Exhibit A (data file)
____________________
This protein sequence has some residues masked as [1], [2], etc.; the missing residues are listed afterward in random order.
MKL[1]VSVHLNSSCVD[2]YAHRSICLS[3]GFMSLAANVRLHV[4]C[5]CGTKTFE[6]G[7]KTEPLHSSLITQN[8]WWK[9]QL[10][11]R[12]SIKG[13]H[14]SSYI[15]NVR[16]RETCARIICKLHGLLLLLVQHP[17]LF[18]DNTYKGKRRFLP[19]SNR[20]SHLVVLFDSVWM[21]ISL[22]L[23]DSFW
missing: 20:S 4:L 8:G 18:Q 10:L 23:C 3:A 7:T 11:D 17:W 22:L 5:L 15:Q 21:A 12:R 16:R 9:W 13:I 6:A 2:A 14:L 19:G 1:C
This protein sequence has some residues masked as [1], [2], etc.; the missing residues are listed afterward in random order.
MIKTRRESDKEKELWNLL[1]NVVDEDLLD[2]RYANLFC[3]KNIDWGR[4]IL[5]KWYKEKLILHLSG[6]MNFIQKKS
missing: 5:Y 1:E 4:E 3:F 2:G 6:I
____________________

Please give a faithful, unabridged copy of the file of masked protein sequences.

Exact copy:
This protein sequence has some residues masked as [1], [2], etc.; the missing residues are listed afterward in random order.
MKL[1]VSVHLNSSCVD[2]YAHRSICLS[3]GFMSLAANVRLHV[4]C[5]CGTKTFE[6]G[7]KTEPLHSSLITQN[8]WWK[9]QL[10][11]R[12]SIKG[13]H[14]SSYI[15]NVR[16]RETCARIICKLHGLLLLLVQHP[17]LF[18]DNTYKGKRRFLP[19]SNR[20]SHLVVLFDSVWM[21]ISL[22]L[23]DSFW
missing: 20:S 4:L 8:G 18:Q 10:L 23:C 3:A 7:T 11:D 17:W 22:L 5:L 15:Q 21:A 12:R 16:R 9:W 13:I 6:A 2:A 14:L 19:G 1:C
This protein sequence has some residues masked as [1], [2], etc.; the missing residues are listed afterward in random order.
MIKTRRESDKEKELWNLL[1]NVVDEDLLD[2]RYANLFC[3]KNIDWGR[4]IL[5]KWYKEKLILHLSG[6]MNFIQKKS
missing: 5:Y 1:E 4:E 3:F 2:G 6:I